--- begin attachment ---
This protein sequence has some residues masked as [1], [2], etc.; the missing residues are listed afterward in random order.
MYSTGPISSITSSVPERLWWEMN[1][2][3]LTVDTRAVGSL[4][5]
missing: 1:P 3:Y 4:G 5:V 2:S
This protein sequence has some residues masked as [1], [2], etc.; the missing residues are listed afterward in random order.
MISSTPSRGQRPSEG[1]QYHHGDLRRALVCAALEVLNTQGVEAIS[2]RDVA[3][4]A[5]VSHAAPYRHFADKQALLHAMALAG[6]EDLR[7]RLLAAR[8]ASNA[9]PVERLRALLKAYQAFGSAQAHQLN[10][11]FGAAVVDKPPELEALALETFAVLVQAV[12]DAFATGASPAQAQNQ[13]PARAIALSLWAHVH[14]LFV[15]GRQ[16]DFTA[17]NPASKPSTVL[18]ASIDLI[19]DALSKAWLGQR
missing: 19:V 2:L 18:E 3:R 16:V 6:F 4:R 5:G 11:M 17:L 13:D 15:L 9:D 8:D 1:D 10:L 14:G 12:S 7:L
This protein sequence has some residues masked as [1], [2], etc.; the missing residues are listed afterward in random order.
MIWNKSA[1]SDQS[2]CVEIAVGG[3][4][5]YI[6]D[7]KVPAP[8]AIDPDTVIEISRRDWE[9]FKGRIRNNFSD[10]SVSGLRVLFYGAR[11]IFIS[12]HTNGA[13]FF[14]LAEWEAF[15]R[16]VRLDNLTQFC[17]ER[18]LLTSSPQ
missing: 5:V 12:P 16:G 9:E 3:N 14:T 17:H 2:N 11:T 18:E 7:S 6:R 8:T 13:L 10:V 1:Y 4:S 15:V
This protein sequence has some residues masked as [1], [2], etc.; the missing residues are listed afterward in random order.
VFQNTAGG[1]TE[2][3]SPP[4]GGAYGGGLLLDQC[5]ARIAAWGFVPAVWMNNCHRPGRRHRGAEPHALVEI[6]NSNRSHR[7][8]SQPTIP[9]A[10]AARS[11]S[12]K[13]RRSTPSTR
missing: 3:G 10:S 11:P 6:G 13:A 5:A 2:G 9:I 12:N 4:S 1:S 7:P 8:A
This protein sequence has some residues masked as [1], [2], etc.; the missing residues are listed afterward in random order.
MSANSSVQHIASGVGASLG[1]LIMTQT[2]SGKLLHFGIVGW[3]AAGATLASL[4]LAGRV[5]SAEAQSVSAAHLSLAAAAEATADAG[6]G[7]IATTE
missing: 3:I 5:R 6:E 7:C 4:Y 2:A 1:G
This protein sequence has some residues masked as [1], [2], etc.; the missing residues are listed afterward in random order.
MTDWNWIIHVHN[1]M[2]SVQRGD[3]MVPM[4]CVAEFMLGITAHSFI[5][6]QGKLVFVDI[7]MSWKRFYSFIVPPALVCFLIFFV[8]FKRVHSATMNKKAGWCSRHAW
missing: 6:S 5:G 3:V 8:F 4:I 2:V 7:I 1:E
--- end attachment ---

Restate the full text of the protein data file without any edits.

This protein sequence has some residues masked as [1], [2], etc.; the missing residues are listed afterward in random order.
MYSTGPISSITSSVPERLWWEMN[1][2][3]LTVDTRAVGSL[4][5]
missing: 1:P 3:Y 4:G 5:V 2:S
This protein sequence has some residues masked as [1], [2], etc.; the missing residues are listed afterward in random order.
MISSTPSRGQRPSEG[1]QYHHGDLRRALVCAALEVLNTQGVEAIS[2]RDVA[3][4]A[5]VSHAAPYRHFADKQALLHAMALAG[6]EDLR[7]RLLAAR[8]ASNA[9]PVERLRALLKAYQAFGSAQAHQLN[10][11]FGAAVVDKPPELEALALETFAVLVQAV[12]DAFATGASPAQAQNQ[13]PARAIALSLWAHVH[14]LFV[15]GRQ[16]DFTA[17]NPASKPSTVL[18]ASIDLI[19]DALSKAWLGQR
missing: 19:V 2:L 18:E 3:R 16:V 6:F 4:R 5:G 11:M 17:L 13:D 15:L 9:D 8:D 1:D 10:L 14:G 12:S 7:L
This protein sequence has some residues masked as [1], [2], etc.; the missing residues are listed afterward in random order.
MIWNKSA[1]SDQS[2]CVEIAVGG[3][4][5]YI[6]D[7]KVPAP[8]AIDPDTVIEISRRDWE[9]FKGRIRNNFSD[10]SVSGLRVLFYGAR[11]IFIS[12]HTNGA[13]FF[14]LAEWEAF[15]R[16]VRLDNLTQFC[17]ER[18]LLTSSPQ
missing: 5:V 12:P 16:G 9:E 3:N 14:T 17:H 2:N 11:T 18:E 7:S 6:R 8:T 13:L 10:V 1:Y 4:S 15:V
This protein sequence has some residues masked as [1], [2], etc.; the missing residues are listed afterward in random order.
VFQNTAGG[1]TE[2][3]SPP[4]GGAYGGGLLLDQC[5]ARIAAWGFVPAVWMNNCHRPGRRHRGAEPHALVEI[6]NSNRSHR[7][8]SQPTIP[9]A[10]AARS[11]S[12]K[13]RRSTPSTR
missing: 3:G 10:S 11:P 6:G 13:A 5:A 2:G 9:I 12:N 4:S 1:S 7:P 8:A
This protein sequence has some residues masked as [1], [2], etc.; the missing residues are listed afterward in random order.
MSANSSVQHIASGVGASLG[1]LIMTQT[2]SGKLLHFGIVGW[3]AAGATLASL[4]LAGRV[5]SAEAQSVSAAHLSLAAAAEATADAG[6]G[7]IATTE
missing: 3:I 5:R 6:E 7:C 4:Y 2:A 1:G
This protein sequence has some residues masked as [1], [2], etc.; the missing residues are listed afterward in random order.
MTDWNWIIHVHN[1]M[2]SVQRGD[3]MVPM[4]CVAEFMLGITAHSFI[5][6]QGKLVFVDI[7]MSWKRFYSFIVPPALVCFLIFFV[8]FKRVHSATMNKKAGWCSRHAW
missing: 6:S 5:G 3:V 8:F 4:I 2:V 7:I 1:E